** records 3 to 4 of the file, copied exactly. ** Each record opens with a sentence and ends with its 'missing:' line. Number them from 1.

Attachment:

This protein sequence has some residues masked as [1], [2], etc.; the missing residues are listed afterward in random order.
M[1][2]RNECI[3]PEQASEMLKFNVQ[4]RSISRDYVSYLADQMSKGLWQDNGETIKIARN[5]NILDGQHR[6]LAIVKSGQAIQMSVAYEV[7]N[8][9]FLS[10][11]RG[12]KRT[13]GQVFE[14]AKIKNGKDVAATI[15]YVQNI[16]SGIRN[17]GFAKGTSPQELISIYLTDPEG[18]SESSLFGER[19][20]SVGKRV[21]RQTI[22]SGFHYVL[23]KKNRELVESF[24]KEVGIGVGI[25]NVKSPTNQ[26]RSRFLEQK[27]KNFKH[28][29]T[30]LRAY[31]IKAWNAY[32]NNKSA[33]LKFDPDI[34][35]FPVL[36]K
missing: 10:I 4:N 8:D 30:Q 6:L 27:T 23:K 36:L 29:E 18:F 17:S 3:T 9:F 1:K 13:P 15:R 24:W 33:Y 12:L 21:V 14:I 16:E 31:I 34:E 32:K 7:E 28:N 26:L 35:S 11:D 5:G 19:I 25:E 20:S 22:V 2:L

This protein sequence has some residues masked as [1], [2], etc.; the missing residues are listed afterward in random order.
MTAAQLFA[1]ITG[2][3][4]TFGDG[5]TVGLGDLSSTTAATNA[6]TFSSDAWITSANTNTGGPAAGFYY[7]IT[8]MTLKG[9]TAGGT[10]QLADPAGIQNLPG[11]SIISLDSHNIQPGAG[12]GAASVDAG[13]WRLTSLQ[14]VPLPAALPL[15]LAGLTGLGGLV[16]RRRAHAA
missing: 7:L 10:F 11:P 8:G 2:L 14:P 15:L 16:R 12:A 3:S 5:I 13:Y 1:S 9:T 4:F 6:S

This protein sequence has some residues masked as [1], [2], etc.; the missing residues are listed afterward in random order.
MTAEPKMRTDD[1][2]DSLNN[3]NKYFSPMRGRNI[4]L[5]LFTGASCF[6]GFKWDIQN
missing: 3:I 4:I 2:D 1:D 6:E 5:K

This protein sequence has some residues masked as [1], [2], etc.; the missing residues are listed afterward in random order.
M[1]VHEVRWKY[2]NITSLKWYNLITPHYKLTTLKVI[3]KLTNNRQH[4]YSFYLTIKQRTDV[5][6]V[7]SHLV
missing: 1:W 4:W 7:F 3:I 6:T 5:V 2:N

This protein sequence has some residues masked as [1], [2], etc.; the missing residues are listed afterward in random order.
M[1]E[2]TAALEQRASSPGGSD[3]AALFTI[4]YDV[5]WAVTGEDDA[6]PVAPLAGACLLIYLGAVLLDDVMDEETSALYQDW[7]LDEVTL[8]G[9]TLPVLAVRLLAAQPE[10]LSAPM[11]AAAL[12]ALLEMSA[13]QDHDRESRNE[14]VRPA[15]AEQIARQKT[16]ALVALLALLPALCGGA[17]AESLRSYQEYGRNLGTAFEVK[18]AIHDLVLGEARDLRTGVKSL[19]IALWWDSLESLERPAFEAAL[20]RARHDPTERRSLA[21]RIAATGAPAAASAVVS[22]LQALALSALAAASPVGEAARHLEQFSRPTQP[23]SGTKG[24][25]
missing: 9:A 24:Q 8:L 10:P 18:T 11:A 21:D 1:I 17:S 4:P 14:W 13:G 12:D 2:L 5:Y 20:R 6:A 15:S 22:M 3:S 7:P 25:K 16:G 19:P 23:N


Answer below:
This protein sequence has some residues masked as [1], [2], etc.; the missing residues are listed afterward in random order.
MTAEPKMRTDD[1][2]DSLNN[3]NKYFSPMRGRNI[4]L[5]LFTGASCF[6]GFKWDIQN
missing: 3:I 4:I 2:D 1:D 6:E 5:K

This protein sequence has some residues masked as [1], [2], etc.; the missing residues are listed afterward in random order.
M[1]VHEVRWKY[2]NITSLKWYNLITPHYKLTTLKVI[3]KLTNNRQH[4]YSFYLTIKQRTDV[5][6]V[7]SHLV
missing: 1:W 4:W 7:F 3:I 6:T 5:V 2:N